Europe remains one of the weaker regions for export growth. Using non-seasonally adjusted data, year-to-date exports to the European Union have fallen from $157.86 billion to $150.98 billion. The good news is that we have seen modest gains in many of our largest trading partners, including increases in Canada (up from $170.98 billion to $174.02 billion), Mexico (up from $123.65 billion to $130.30 billion), and China (up from $61.38 billion to $63.82 billion). Other regional data were mixed, with exports to the Pacific Rim countries lower year-to-date (down from $218.21 billion to $216.21 billion) while export to South America were higher (up from $103.12 billion to $106.10 billion).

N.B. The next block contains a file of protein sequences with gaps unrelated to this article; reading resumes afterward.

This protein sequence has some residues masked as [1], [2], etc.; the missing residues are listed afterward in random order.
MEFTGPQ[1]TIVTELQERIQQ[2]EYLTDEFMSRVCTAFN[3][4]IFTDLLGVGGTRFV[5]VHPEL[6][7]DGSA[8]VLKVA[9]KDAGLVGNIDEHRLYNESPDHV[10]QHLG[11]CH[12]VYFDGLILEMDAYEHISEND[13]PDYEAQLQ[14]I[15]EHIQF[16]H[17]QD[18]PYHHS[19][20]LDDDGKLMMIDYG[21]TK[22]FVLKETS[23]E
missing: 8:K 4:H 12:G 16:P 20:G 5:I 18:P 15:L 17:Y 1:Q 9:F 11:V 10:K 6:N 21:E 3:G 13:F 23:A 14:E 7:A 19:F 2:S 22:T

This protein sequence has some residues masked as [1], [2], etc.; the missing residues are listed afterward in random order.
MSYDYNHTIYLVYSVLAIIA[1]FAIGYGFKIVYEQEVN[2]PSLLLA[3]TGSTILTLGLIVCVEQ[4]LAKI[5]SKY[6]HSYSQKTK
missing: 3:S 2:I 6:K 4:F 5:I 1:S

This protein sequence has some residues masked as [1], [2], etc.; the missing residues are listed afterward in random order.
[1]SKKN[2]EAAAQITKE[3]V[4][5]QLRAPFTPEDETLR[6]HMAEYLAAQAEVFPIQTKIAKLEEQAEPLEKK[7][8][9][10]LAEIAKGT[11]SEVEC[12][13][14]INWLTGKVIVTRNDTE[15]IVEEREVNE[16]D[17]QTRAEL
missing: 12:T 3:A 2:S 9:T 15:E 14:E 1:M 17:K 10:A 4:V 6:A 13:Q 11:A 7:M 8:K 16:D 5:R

Chad Moutray is the chief economist, National Association of Manufacturers.

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Global Manufacturing Economic Update – February 8, 2013

Here is the summary for this month’s Global Manufacturing Economic Update:

The new year has begun with some stronger economic data worldwide. While persistent challenges remain—most notably in Europe, but also some lingering fiscal worries in the United States—the overriding trend has been for some modest gains in new orders, production and hiring in a number of key markets for U.S.-manufactured goods. Seven of the top 10 export markets have economies that are expanding, and there were signs that the pace of the contraction in Europe and Japan eased a little. The Purchasing Managers’ Index (PMI) for the Eurozone rose from 46.1 in December to 47.9 in January. The largest improvements in manufacturing, however, were in Asia, where the pace of industrial production has picked up some steam in the past few months. This news spreads beyond China and into other parts of Asia as well.